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Is Interest Free Solar too good to be true?

Certegy interest free solar loansWhy wouldn’t everyone be jumping at the chance? Get the solar power loan you need for installing solar and pay it off without the added cost of interest.  Well, it turns out that interest free solar loans are often too good to be true. In this blog, we will debunk the myths about interest free solar loans from the likes of Certegy and Brighte and explain why we choose to stay away from these types of loans. We’ll also discuss the reasons we use lenders like Green Loans and Classic Finance, and show how you could easily save over $1000 compared to a so-called “interest free solar” loan.

Interest Free lenders are everywhere!

Just when you think you’ve got on top of your expenses – BAM! – the fridge dies, or you need a new washing machine. Rather than using your credit card and paying some whopping interest rates, or taking out a personal loan, you decide to try out the interest free option you’ve been seeing all over the place.

You’ve probably heard of Certegy, who offer easily-approved finance for everything from jewellery, to electronics, to exercise equipment. Being able to walk into your store of choice, hand over a few details and walk out with a new purchase seems like a dream come true for a lot of consumers. But what’s the catch? How are these companies really making their money, if they’re not charging you any interest?

The reality with interest free lenders is that they make their money from fees and charges payable by you, the customer, as well as by charging the retailer a percentage of the sale which (surprise, surprise) are just added to the cost of the product. This is roughly how it works with purchasing Solar with Certegy.

Interest Free Solar charges to the Solar Sales company

Ok, fair enough. If I want to offer the services of Certegy “interest free solar” loans in my business, I would expect to pay for that service. How much?  It’s confusing, and it depends on the loan amount, the term of the loan, and the amount of the deposit. But as a rule of thumb, it is about …. 23 freaking percent of their sell price for the solar system! So a system that would have been sold for $7000 would have $1610 of charges to the company that sells it. Deceitfully, Certegy insists that the retailer cannot add the charges on to the cost of the system. But don’t be fooled. Any solar company that has to pay that does not just “absorb it”.   It gets factored into the cost of your system. So you would pay the retailer the inflated price of $8610 for a $7000 system.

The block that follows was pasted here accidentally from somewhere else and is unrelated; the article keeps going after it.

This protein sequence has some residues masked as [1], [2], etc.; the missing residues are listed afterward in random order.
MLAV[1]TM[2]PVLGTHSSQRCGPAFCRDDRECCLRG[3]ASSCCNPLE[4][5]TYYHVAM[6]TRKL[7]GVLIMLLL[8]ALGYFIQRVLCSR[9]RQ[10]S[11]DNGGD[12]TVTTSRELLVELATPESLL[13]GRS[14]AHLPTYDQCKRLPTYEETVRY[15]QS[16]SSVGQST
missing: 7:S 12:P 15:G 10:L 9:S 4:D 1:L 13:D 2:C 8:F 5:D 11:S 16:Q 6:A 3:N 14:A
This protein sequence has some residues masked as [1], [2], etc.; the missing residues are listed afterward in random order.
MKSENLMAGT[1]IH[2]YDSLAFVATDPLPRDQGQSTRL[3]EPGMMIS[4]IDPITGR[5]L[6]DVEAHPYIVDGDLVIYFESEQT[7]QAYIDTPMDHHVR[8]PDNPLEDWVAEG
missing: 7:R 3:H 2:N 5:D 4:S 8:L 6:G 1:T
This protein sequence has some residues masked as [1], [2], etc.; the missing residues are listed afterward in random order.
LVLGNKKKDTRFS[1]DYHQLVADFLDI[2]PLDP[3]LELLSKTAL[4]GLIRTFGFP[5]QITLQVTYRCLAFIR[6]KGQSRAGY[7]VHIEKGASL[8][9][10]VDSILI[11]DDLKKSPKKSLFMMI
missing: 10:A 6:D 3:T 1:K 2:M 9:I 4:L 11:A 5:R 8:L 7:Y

That’s why they use the euphemism “a discount for cash”.

Interest free solar price:             $8610
Cash price:                             $7000

As the Good Guys sing so joyfully: ‘pay cash, and we’ll slash the prices.”

The reality: you are getting slugged 23 percent for “no interest ever”.

But wait, there’s more..

“Interest free Solar” charges directly to the customer

On top of the charges the Solar retailer passes on to the customer, the end customer also pays:

  • $3.50 monthly Revolving Credit Account fees (even after you have paid off the loan – until you close the account)
  • $2.95 Fortnightly Payment processing fees
  • $35 to $90 customer establishment fee (depending on the deal the retailer gets)
  • $15 Late payment fees
  • $15 Change of details fees (for changing any of the details around your arrangement, such as payment dates etc.)
  • $30 Collection fees (on top of a late payment fee!)
  • $22 Repeat purchase fees. (Consider it a customer loyalty fee).
  • Up to 40 months

Over three years, you have a minimum of $446 of fees to add on top the $1610 that the sales company will add on to your system.

A loan through Certegy of $7000 over 3 years will cost a total of $9056. 
Plus late fees, change of details, collection fees, repeat purchase fees, and revolving credit account fees because you forgot to cancel it.
(But don’t worry, there is no interest ever!)